First broadcast April 2006
The Chernobyl nuclear disaster was the day the earth stood still for Ukraine.
Twenty years on, Olga Betko returns to her mother country to talk to those whose lives were shaken by the worst ever nuclear accident and hears how much has changed.
Part One: The explosion
In Ukraine, everyone remembers where they were on 26 April 1986. It was the day when Chernobyl's reactor no.4 exploded.
The town of Pripyat, home to 50,000 people, was heralded by the Communist party as the world's newest city when it was constructed in the 70s; it was to be one of the most shortlived. In 1986, the area immediately surrounding the Chernobyl power complex absorbed 200 times more radiation than Hiroshima.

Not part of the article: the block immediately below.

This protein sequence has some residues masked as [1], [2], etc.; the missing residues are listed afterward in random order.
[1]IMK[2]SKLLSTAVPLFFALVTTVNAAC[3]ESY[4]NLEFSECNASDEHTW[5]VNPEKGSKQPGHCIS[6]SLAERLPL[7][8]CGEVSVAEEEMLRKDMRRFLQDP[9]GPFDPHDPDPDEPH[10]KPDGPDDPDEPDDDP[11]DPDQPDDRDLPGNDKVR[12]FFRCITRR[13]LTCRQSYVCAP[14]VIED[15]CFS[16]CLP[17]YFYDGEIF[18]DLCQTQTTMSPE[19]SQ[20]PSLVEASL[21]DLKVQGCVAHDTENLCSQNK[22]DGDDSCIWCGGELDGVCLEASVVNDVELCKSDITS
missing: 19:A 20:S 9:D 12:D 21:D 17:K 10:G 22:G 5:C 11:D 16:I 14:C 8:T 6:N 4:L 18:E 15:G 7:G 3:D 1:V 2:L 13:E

In the first part of Chernobyl Tales, we return to the deserted town - with its rusted amusement park, books still open on classroom desks - in the shadow of the reactor.
We meet workers who took part in the rescue operation, former inhabitants returning to Pripyat and evacuees whose lives were permanently harmed by the fallout they absorbed in the 36 hours before evacuation.
They recall what happened in the immediate aftermath of the disaster, and provide a glimpse of the haunted place which left a scar on the soul of Ukraine.
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